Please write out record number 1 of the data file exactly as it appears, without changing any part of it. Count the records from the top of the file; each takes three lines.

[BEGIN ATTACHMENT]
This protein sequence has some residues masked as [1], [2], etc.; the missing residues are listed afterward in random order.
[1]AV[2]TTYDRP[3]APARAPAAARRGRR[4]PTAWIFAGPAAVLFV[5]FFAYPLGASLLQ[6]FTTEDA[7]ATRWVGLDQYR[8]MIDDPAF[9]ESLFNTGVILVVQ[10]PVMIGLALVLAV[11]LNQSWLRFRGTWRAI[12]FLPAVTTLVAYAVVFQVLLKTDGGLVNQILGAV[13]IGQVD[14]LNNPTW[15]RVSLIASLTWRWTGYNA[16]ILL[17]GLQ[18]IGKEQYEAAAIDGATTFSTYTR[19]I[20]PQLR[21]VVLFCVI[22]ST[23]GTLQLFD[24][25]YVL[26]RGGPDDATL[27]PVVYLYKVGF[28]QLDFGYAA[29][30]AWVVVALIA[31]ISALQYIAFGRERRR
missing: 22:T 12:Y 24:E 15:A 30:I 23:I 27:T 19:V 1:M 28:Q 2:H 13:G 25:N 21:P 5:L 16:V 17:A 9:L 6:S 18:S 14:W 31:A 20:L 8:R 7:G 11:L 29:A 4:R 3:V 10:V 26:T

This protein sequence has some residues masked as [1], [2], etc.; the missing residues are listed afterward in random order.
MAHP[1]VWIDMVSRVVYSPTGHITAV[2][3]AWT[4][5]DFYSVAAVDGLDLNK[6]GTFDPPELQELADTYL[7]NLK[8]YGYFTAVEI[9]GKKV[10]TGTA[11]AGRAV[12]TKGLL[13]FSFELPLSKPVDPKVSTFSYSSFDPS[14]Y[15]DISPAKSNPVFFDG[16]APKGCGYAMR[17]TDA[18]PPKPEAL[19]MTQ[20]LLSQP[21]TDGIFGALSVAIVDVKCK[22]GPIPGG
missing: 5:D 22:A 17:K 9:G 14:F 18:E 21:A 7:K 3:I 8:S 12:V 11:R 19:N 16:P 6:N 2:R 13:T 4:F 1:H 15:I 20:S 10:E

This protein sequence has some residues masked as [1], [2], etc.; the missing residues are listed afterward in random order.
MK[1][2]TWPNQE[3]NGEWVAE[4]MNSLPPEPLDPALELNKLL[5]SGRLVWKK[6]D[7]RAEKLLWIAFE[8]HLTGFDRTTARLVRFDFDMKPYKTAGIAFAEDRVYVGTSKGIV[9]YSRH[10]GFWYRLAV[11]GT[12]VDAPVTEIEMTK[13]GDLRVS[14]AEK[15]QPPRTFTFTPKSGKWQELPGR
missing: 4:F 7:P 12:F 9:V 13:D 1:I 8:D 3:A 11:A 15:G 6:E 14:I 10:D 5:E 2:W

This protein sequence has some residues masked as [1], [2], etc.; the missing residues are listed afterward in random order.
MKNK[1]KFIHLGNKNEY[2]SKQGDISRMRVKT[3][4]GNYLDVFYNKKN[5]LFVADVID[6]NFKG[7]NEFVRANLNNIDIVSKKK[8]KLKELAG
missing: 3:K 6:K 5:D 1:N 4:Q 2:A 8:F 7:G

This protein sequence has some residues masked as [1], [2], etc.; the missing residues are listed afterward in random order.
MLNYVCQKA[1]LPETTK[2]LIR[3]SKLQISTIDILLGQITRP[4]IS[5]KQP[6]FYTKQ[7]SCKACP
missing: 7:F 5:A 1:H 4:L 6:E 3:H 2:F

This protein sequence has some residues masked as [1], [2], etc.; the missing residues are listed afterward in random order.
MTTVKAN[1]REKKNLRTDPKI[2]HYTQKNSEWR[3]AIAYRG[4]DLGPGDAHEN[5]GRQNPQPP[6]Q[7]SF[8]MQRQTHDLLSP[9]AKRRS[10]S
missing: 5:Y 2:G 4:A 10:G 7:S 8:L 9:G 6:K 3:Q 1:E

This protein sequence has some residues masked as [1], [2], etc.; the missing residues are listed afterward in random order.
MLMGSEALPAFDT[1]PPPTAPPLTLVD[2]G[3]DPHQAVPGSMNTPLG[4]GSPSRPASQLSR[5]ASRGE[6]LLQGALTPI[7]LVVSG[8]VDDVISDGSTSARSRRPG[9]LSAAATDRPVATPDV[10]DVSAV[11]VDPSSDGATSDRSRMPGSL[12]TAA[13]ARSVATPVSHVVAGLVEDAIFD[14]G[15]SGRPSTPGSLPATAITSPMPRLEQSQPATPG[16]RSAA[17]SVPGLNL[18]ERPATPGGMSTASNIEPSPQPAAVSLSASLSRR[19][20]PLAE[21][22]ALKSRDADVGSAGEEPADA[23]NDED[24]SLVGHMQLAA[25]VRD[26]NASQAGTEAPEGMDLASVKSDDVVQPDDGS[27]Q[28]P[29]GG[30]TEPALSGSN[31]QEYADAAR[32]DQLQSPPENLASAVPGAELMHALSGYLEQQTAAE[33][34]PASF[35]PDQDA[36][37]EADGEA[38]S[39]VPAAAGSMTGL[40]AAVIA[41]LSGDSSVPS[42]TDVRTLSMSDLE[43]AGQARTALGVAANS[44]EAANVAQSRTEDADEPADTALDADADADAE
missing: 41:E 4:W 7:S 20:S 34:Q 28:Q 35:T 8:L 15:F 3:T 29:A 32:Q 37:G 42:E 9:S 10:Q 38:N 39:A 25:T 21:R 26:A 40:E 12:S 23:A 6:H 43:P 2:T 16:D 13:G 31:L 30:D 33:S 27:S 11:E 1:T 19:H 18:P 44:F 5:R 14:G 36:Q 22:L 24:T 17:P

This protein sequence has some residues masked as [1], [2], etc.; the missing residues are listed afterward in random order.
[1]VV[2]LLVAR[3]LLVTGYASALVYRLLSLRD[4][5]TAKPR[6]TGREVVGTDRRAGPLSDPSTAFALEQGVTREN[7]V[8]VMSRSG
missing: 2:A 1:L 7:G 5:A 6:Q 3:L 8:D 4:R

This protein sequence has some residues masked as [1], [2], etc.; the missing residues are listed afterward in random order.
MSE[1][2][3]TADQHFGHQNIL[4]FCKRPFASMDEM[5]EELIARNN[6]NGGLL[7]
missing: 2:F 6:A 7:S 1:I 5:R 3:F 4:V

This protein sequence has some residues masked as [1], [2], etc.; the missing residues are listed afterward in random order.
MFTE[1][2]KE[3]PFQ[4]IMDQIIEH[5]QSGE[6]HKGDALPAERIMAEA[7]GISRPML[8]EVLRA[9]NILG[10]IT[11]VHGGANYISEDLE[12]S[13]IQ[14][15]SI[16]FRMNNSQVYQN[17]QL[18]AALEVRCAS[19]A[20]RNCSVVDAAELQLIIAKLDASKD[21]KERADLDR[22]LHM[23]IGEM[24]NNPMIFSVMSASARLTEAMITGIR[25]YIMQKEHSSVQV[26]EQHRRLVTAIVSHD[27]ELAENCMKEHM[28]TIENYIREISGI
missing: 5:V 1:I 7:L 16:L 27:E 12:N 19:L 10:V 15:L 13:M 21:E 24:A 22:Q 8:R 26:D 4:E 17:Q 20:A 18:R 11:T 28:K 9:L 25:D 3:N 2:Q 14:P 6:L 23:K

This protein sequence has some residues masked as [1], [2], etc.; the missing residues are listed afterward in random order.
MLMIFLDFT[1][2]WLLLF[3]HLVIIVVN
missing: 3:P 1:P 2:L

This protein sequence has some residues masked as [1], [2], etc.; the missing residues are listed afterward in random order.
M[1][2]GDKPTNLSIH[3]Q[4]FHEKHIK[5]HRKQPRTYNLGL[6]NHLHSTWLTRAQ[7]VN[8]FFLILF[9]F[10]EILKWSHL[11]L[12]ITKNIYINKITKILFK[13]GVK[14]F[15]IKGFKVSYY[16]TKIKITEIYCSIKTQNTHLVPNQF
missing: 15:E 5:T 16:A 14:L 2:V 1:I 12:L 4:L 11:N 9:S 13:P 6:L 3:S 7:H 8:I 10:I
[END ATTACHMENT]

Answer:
This protein sequence has some residues masked as [1], [2], etc.; the missing residues are listed afterward in random order.
[1]AV[2]TTYDRP[3]APARAPAAARRGRR[4]PTAWIFAGPAAVLFV[5]FFAYPLGASLLQ[6]FTTEDA[7]ATRWVGLDQYR[8]MIDDPAF[9]ESLFNTGVILVVQ[10]PVMIGLALVLAV[11]LNQSWLRFRGTWRAI[12]FLPAVTTLVAYAVVFQVLLKTDGGLVNQILGAV[13]IGQVD[14]LNNPTW[15]RVSLIASLTWRWTGYNA[16]ILL[17]GLQ[18]IGKEQYEAAAIDGATTFSTYTR[19]I[20]PQLR[21]VVLFCVI[22]ST[23]GTLQLFD[24][25]YVL[26]RGGPDDATL[27]PVVYLYKVGF[28]QLDFGYAA[29][30]AWVVVALIA[31]ISALQYIAFGRERRR
missing: 22:T 12:Y 24:E 15:A 30:I 23:I 27:T 19:V 1:M 28:Q 2:H 13:G 25:N 21:P 5:L 16:V 17:A 9:L 6:S 18:S 14:W 31:A 20:L 8:R 7:G 11:L 29:A 4:R 3:V 10:V 26:T